Palestine becomes Interpol member state

Thursday, 28 Sep, 2017

The European Jewish Congress (EJC) has decried the Palestinian Authority's acceptance into the ranks of the International Police Organization (INTERPOL) as a new member, which EJC said Wednesday is likely to only exacerbate difficulties in international cooperation in the critical fight against terror. Under interim Israeli-Palestinian peace deals, a Palestinian Authority was granted limited self-rule in the occupied West Bank and the Gaza Strip.

The step fell short of full United Nations membership, but it had important legal implications in allowing the Palestinians access to worldwide bodies, should they choose to join.

The Palestine Liberation Organisation said on Twitter that more than 75 per cent of Interpol members voted to approve membership.

Palestinian Foreign Minister Riad Malki hailed Wednesday's vote as a "victory for law enforcement" and a "voice of confidence in the capacity of law enforcement in Palestine".

"On this joyous occasion, the State of Palestine reiterates its commitment to upholding its obligations and contributing to fighting crime and furthering the rule of law", Mr Maliki said in a statement.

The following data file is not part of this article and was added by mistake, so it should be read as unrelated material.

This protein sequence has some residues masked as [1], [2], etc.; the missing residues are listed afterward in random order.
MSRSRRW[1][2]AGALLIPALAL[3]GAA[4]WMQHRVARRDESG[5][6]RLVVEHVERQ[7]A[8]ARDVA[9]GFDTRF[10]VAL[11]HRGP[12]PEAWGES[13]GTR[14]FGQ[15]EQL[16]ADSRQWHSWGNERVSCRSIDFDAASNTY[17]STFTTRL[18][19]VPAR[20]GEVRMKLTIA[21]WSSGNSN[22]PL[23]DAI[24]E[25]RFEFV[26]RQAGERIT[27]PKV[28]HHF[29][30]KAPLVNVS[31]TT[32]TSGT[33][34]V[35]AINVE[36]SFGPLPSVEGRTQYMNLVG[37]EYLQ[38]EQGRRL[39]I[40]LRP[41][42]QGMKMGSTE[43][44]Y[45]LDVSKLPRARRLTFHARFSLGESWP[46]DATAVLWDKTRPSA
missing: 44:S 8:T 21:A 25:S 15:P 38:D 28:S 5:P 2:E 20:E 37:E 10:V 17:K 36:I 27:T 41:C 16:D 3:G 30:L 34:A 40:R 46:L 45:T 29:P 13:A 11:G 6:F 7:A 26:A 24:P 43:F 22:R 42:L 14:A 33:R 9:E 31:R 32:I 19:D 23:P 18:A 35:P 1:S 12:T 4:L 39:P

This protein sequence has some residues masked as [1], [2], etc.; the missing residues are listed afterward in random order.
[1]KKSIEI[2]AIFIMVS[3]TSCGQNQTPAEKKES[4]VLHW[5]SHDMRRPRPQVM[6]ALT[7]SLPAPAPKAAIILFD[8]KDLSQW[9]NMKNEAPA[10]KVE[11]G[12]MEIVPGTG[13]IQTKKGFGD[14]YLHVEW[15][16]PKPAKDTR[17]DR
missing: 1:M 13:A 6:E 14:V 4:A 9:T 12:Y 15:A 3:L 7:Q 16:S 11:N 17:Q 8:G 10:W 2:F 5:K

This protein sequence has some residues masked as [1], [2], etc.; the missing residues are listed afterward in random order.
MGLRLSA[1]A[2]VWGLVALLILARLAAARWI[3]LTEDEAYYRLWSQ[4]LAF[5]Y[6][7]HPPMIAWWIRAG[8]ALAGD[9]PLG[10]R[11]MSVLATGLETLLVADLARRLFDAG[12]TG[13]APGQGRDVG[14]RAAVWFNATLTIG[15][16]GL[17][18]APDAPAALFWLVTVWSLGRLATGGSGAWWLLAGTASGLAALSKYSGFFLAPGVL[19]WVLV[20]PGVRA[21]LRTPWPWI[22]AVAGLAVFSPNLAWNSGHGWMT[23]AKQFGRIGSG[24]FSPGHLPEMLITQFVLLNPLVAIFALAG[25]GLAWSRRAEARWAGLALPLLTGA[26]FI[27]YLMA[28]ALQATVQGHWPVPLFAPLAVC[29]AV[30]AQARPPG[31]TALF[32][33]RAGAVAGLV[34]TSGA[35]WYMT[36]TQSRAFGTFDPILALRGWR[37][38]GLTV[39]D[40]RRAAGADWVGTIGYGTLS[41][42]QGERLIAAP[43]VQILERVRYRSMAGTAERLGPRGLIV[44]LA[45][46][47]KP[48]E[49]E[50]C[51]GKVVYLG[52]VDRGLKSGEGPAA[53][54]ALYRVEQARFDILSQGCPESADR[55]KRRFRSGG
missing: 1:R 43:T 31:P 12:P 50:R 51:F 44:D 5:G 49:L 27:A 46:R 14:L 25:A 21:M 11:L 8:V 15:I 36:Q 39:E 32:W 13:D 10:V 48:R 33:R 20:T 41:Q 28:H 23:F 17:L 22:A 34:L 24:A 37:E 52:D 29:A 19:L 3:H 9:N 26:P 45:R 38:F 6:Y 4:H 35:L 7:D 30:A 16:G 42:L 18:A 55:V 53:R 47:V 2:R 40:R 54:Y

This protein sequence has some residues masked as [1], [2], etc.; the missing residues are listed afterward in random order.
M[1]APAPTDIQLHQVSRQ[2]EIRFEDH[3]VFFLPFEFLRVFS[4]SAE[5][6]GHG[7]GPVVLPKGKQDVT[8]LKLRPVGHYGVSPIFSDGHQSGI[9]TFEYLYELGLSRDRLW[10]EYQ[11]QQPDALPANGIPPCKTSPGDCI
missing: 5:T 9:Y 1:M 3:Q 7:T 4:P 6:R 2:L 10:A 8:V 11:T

In Jerusalem, Israeli Prime Minister Benjamin Netanyahu said the decision "seriously harms the chances to achieve peace".

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"There is also legitimate concern expressed by Israel that the Palestinians could use their membership in Interpol to mount unwarranted legal challenges, including travel bans and extradition requests, against Israeli military and security officials", Nazarian concluded.

He said one target would be Mohammed Dahlan, a rival of President Mahmoud Abbas.

And yet, ignoring Israel's widely recognized expertise in combatting terrorism, 75.7% of voting countries supported the resolution, which grants the Palestinians access to Interpol's secure global police communications network, and other perks of full-fledged members.

"The Palestinian Authority must meet standardized criteria before even approaching Interpol membership, and at the moment it falls well short in this regard".

The approval vote requires the Palestinians to pay membership dues worth 0.03 percent of the Interpol budget.

Interpol, based in Lyon, France, is an global clearinghouse for arrest warrants and police cooperation against cross-border crime.